EDS: EDS can occur anytime. Sleep episodes vary from few to many per day, and each may last minutes or hours. Patients can resist the desire to sleep only temporarily but can be roused as readily as from normal sleep. Sleep tends to occur during monotonous conditions (eg, reading, watching television, attending meetings) but may also occur during complex tasks (eg, driving, speaking, writing, eating).
Patients may also experience sleep attacks—episodes of sleep that strike without warning. Patients may feel refreshed when they awaken yet fall asleep again in a few minutes.
Nighttime sleep may be unsatisfying and interrupted by vivid, frightening dreams.
Consequences include low productivity, breaches in interpersonal relationships, poor concentration, low motivation, depression, a dramatic reduction in quality of life, and potential for physical injury (particularly due to motor vehicle collisions).
Cataplexy: Momentary muscular weakness or paralysis occurs without loss of consciousness; it is evoked by sudden emotional reactions, such as mirth, anger, fear, joy, or, often, surprise.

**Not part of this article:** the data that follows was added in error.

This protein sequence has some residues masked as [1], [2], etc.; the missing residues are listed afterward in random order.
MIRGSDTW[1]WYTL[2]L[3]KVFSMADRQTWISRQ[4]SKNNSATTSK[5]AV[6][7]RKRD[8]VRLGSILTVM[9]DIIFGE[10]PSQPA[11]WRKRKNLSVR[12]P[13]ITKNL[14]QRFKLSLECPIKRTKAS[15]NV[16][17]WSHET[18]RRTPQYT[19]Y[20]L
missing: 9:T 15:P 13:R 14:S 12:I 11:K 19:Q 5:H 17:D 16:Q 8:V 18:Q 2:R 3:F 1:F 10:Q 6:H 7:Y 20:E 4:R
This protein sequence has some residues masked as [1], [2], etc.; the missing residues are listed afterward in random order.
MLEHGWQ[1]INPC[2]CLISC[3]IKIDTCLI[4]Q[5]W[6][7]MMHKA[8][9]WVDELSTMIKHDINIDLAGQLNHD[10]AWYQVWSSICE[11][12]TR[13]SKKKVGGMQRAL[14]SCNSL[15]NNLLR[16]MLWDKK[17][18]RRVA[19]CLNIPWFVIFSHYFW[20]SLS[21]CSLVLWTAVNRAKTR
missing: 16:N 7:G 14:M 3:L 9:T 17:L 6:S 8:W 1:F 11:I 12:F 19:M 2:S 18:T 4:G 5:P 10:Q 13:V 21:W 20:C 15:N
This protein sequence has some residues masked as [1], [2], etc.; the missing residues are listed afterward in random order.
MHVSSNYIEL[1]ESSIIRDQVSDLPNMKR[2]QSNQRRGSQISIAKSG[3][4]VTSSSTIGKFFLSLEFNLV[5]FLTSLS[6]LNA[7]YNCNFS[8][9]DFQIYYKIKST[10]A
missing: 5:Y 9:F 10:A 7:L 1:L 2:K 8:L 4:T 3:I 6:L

Weakness may be confined to the limbs (eg, patients may drop the rod when a fish strikes their line) or may cause a limp fall during hearty laughter (as in “weak with laughter”) or sudden anger. Cataplexy can also affect other muscles: The jaw may droop, facial muscles may flicker, eyes may close, the head may nod, and speech may be slurred. These attacks resemble the loss of muscle tone that occurs during REM sleep.
Cataplexy occurs in about three fourths of patients.
Sleep paralysis: Patients are momentarily unable to move as they are just falling asleep or immediately after they awaken. These occasional episodes may be very frightening. They resemble the motor inhibition that accompanies REM sleep.
Sleep paralysis occurs in about one fourth of patients but also in some healthy children and, less commonly, in healthy adults.